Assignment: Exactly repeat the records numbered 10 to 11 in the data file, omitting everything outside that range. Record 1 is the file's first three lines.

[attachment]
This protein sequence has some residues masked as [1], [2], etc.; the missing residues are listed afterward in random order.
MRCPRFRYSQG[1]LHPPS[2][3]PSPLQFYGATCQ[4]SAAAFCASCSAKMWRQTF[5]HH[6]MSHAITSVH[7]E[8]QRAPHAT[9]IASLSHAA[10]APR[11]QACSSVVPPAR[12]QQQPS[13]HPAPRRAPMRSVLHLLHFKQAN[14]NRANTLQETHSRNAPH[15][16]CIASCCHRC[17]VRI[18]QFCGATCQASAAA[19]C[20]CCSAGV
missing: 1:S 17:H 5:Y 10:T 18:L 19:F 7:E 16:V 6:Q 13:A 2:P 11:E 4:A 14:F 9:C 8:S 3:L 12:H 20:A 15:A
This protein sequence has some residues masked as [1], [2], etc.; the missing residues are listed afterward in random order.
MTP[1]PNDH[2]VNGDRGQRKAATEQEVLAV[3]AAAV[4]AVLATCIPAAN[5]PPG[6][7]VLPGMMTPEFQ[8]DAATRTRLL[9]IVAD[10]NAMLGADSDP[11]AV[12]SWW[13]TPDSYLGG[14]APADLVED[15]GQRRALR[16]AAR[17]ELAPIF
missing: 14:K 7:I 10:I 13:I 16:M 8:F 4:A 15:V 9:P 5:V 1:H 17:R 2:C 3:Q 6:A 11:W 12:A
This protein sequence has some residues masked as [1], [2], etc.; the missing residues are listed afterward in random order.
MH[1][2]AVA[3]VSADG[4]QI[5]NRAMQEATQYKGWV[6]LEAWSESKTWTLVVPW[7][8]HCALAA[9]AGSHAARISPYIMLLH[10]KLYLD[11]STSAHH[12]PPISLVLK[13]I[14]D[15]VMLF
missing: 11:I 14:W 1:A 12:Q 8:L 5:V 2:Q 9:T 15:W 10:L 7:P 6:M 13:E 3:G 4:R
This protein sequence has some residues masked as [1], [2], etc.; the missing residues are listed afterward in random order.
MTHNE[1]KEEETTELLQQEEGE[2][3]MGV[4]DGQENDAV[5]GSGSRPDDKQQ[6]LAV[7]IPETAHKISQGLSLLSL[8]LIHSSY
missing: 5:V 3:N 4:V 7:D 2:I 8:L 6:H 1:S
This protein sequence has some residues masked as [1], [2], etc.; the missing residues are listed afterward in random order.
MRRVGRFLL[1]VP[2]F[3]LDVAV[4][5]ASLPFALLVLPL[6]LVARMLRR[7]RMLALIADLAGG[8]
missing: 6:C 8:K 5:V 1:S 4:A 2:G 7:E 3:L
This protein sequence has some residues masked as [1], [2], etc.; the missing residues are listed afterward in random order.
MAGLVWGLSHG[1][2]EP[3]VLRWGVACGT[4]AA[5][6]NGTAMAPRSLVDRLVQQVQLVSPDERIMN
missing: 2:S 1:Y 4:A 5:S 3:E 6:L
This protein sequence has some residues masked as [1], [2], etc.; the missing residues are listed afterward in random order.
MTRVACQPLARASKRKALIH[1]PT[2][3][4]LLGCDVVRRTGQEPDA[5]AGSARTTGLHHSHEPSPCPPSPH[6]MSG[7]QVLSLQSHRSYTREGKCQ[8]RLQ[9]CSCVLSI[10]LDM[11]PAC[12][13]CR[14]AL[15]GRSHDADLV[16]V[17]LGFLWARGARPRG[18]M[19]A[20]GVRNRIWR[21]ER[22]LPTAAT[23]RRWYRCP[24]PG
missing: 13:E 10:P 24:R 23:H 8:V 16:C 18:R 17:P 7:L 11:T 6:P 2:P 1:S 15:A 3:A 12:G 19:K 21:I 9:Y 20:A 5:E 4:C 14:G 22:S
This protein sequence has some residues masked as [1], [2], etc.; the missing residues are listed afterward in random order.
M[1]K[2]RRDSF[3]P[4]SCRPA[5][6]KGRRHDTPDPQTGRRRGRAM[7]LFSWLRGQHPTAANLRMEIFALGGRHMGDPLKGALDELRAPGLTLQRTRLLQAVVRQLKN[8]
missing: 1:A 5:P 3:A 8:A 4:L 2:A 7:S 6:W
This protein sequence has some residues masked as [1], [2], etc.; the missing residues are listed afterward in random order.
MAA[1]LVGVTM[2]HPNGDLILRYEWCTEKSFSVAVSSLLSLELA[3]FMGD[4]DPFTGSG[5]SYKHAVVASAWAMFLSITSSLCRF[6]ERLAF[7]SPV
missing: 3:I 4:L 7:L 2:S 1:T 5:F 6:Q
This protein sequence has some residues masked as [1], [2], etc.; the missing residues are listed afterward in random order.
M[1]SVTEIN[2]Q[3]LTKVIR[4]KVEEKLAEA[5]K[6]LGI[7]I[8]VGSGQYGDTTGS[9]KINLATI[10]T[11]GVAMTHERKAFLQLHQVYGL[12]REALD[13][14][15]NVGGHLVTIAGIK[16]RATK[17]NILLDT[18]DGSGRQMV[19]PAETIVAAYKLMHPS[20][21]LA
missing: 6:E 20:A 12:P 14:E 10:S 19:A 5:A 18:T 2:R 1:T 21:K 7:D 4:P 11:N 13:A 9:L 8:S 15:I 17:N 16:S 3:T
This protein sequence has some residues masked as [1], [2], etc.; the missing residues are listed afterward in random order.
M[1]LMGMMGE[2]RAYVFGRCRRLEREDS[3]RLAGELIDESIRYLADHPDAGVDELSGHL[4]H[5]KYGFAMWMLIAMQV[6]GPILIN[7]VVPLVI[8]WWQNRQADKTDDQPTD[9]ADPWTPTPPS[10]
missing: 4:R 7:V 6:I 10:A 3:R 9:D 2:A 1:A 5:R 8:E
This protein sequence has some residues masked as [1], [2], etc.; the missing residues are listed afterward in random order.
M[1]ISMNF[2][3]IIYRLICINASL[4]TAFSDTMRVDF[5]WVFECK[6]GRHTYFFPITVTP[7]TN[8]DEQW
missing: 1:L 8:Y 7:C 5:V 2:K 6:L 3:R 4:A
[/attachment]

This protein sequence has some residues masked as [1], [2], etc.; the missing residues are listed afterward in random order.
M[1]SVTEIN[2]Q[3]LTKVIR[4]KVEEKLAEA[5]K[6]LGI[7]I[8]VGSGQYGDTTGS[9]KINLATI[10]T[11]GVAMTHERKAFLQLHQVYGL[12]REALD[13][14][15]NVGGHLVTIAGIK[16]RATK[17]NILLDT[18]DGSGRQMV[19]PAETIVAAYKLMHPS[20][21]LA
missing: 6:E 20:A 12:P 14:E 10:S 19:A 5:A 18:T 2:R 1:T 21:K 7:D 4:P 11:N 13:A 9:L 8:S 15:I 17:N 16:S 3:T
This protein sequence has some residues masked as [1], [2], etc.; the missing residues are listed afterward in random order.
M[1]LMGMMGE[2]RAYVFGRCRRLEREDS[3]RLAGELIDESIRYLADHPDAGVDELSGHL[4]H[5]KYGFAMWMLIAMQV[6]GPILIN[7]VVPLVI[8]WWQNRQADKTDDQPTD[9]ADPWTPTPPS[10]
missing: 4:R 7:V 6:I 10:A 3:R 9:D 2:A 1:A 5:R 8:E